MN Supreme Court Upholds Dayton Defunding of Legislature
The following analysis of today’s Minnesota Supreme Court ruling on the use of the line-item veto in legislative funding was written by Harry Niska, pro bono counsel for American Experiment’s amicus brief in this case.
The Minnesota Supreme Court has issued a decision in the lawsuit filed by the Legislature challenging Governor Dayton’s line-item veto of the Legislature’s funding. In a 5-1 decision (with Justice Stras recused), the Court acknowledged that the line-item vetoes might overstep Governor Dayton’s constitutional authority, but nevertheless rejected the Legislature’s legal challenge, allowing Governor Dayton’s line-item vetoes to stand.
This is a case that the Center has been very interested in. As you may recall, we were the only party to file an amicus curiae brief in this case, in which we argued that the line-item vetoes violated the separation of powers by attempting to unconstitutionally coerce the legislature.
The Minnesota Supreme Court ruling was based on its conclusion that the legislature has sufficient funds to survive until next session, so the legislative branch had not been “effectively abolished,” as the district court held. This conclusion that the Legislature has sufficient funds is based heavily on the potential transfer of funds from the Legislative Coordinating Commission.
The majority opinion acknowledges there is a serious question about whether Gov. Dayton is attempting to unconstitutionally coerce the legislature, but decided that issue needed to be resolved between the other branches.
Justice G. Barry Anderson wrote a powerful dissenting opinion, arguing that the line-item vetoes did functionally abolish the legislative branch, and they were undertaken in order to unconstitutionally coerce another branch of government. He disagrees with the majority’s application of judicial restraint because “[c]oncerns about executive overreach are neither a recent development nor unique to the current dispute,” and “failing to act here permanently tilts the balance of powers in favor of the Executive.”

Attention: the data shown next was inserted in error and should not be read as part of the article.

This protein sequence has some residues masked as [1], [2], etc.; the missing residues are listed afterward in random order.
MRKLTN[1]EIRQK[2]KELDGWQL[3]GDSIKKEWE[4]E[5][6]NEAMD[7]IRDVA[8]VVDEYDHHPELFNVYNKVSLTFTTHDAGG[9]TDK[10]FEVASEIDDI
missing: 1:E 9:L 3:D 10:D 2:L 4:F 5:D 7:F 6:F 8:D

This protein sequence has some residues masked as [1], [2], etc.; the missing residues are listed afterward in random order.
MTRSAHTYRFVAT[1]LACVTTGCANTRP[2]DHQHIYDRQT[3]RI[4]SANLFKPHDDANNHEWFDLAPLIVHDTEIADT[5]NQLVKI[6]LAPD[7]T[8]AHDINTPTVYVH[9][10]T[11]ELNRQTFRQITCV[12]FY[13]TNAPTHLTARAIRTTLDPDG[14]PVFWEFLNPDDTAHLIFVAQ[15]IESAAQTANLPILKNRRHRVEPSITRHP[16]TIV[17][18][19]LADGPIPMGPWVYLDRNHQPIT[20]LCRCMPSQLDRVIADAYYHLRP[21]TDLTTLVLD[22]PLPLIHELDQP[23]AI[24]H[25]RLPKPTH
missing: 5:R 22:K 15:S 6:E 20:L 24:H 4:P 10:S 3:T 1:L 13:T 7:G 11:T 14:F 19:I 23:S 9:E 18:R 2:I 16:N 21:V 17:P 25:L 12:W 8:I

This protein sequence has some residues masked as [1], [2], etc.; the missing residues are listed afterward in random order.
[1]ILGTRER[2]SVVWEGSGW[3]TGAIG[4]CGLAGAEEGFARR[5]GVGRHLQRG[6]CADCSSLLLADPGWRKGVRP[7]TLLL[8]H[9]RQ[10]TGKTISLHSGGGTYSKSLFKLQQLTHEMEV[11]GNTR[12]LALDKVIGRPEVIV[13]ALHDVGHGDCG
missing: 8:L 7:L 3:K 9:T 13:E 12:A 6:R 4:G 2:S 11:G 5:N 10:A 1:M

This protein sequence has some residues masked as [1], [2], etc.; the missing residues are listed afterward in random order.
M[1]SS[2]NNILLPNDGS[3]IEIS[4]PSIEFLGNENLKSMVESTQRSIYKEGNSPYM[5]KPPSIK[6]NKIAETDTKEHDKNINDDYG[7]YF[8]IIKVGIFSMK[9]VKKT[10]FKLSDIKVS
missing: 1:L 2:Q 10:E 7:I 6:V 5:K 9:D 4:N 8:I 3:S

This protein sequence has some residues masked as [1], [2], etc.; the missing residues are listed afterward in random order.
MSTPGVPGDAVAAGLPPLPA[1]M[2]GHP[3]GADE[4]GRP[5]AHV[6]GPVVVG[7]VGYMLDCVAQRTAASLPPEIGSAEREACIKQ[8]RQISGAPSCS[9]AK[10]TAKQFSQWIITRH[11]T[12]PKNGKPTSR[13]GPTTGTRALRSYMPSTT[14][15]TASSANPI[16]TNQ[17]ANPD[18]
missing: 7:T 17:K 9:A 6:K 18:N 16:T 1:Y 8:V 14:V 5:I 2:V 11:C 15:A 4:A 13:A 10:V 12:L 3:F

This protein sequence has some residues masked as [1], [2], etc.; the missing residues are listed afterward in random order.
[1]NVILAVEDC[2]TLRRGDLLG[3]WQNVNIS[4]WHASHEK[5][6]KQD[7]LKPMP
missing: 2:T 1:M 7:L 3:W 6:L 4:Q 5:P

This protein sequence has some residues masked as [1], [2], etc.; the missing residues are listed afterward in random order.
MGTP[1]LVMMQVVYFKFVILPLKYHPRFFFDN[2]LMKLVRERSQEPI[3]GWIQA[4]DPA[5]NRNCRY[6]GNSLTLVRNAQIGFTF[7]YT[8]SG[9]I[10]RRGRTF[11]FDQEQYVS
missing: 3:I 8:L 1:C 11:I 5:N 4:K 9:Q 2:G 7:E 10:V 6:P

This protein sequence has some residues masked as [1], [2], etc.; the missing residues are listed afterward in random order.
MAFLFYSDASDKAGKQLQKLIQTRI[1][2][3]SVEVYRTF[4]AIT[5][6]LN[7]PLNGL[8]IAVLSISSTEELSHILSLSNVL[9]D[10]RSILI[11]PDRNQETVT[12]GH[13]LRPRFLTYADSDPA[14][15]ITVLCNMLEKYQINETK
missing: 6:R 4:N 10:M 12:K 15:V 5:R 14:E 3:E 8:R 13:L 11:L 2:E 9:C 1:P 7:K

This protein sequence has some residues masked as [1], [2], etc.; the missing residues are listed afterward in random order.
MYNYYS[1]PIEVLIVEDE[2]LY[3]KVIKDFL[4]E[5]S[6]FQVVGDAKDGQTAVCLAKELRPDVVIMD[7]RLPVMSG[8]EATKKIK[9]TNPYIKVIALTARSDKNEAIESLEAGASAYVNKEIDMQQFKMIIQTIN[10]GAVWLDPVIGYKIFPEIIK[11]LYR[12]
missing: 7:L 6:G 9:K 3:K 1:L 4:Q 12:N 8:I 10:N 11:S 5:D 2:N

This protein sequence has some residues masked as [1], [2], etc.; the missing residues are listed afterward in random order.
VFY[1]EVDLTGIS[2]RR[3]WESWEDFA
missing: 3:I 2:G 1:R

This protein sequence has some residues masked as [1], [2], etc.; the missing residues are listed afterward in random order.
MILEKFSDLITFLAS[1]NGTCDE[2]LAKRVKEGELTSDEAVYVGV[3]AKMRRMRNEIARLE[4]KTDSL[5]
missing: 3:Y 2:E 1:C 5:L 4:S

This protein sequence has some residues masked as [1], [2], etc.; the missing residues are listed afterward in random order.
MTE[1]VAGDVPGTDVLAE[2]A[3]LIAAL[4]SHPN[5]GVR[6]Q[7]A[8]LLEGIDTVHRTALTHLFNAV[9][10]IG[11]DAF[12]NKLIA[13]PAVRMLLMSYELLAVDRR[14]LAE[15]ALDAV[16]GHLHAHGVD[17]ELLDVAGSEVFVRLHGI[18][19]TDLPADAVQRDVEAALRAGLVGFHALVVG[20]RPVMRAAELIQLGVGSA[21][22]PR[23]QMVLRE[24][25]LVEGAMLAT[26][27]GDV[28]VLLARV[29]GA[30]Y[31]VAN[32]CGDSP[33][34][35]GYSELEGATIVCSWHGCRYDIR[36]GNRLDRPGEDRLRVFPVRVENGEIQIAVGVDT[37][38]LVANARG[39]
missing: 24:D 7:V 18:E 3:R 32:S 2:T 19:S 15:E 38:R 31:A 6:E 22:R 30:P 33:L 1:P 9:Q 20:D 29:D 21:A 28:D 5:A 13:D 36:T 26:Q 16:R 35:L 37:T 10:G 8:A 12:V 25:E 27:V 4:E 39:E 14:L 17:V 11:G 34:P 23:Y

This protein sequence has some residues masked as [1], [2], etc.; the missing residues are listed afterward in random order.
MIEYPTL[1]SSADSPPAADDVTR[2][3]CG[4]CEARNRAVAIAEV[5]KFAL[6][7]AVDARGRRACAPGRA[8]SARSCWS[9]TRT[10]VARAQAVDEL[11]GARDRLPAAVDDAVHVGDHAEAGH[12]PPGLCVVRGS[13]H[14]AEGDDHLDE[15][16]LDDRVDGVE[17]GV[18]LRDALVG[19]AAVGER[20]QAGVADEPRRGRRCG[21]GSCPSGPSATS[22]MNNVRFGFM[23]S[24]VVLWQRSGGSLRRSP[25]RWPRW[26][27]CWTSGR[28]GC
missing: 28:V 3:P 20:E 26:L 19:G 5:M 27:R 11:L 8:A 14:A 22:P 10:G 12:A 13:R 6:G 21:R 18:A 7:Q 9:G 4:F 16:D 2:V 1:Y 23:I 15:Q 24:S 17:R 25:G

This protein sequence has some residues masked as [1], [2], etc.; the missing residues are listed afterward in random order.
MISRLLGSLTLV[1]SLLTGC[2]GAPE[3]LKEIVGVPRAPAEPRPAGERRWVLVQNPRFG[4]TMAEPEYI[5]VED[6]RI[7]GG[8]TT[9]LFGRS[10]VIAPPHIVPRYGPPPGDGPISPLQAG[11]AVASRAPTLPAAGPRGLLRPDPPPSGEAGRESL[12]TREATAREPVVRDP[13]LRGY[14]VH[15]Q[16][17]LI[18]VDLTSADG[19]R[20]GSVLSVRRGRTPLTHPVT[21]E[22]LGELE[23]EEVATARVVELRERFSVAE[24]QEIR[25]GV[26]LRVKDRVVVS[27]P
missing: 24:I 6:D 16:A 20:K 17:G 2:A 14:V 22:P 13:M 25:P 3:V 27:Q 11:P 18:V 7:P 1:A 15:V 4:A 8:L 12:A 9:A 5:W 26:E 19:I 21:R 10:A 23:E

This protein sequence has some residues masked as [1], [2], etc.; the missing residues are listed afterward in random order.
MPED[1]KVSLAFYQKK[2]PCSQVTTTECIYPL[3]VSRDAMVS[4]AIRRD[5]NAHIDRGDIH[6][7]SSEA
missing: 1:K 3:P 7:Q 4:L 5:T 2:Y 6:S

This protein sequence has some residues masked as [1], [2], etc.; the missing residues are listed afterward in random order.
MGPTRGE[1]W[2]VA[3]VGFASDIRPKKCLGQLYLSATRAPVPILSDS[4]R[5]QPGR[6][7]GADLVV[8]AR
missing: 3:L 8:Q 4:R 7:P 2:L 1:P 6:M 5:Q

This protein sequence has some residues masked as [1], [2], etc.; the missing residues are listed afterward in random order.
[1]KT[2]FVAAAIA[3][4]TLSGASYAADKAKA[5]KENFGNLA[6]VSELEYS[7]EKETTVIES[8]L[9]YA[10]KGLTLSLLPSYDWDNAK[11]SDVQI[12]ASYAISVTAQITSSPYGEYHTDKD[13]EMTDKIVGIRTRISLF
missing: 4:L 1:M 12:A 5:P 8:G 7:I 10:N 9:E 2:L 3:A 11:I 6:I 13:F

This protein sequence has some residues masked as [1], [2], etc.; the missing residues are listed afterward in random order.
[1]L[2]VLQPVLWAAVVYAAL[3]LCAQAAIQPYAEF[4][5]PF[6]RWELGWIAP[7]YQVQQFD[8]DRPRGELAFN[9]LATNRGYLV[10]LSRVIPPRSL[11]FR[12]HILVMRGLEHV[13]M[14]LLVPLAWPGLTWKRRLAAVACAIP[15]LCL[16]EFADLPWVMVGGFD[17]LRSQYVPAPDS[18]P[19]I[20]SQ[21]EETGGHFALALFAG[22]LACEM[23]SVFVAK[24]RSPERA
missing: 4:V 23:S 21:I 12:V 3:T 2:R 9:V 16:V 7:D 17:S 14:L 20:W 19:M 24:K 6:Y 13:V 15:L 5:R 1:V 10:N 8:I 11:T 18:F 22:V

Justice Anderson also rejects the majority’s efforts to “push the legislative bankruptcy date to sometime after the commencement of the 2018 legislative session,” writing that “[t]hese discussions about what loose change can be found and when it can be spent to keep the Legislature operating are interesting but ultimately irrelevant.” As a result, he would “conclude that the Governor’s post-session line-item vetoes of the entire appropriations for the Legislature effectively abolished an independent branch of our government and therefore violated Article III of the Minnesota Constitution.”
In addition, Justice Anderson concluded that Governor Dayton exceeded his authority by attempting to unconstitutionally coerce the legislative branch:
Here, the Governor cancelled every dime appropriated to operate a co-equal branch of government that is established by Article IV of our constitution. Then, the Governor told the Legislature to accede to his demands or remain financially unable to fulfill the powers conferred on the Legislature by our constitution. There are coercive actions that are unclear, where perhaps judicial restraint would be appropriate, where the “pearl of great price” is something other than the continuation of one of three co-equal departments of the government. Those are not the actions we now consider. The Governor’s message was neither tentative nor unclear; he offered the Legislature two choices, neither of which has any foundation in the powers conferred on the Executive Branch by the constitution. We need not set out a rule for all time as to when a veto is unconstitutional because of coercion. It is enough to state based simply on the Governor’s words that his exercise of the line-item veto power was unconstitutionally coercive.
Unfortunately, the majority did not follow this view, and as a result, they allowed (in Justice Anderson’s words) the creation of “three unequal branches of government.” Governor Dayton’s line item vetoes, and this unfortunate decision by the Minnesota Supreme Court, will doubtless invite further abuses of executive power in the future. Future governors, and perhaps future legislatures as well, will continue to push the limits of their power, relying on this precedent to argue that the courts should not rule on separation of powers disputes.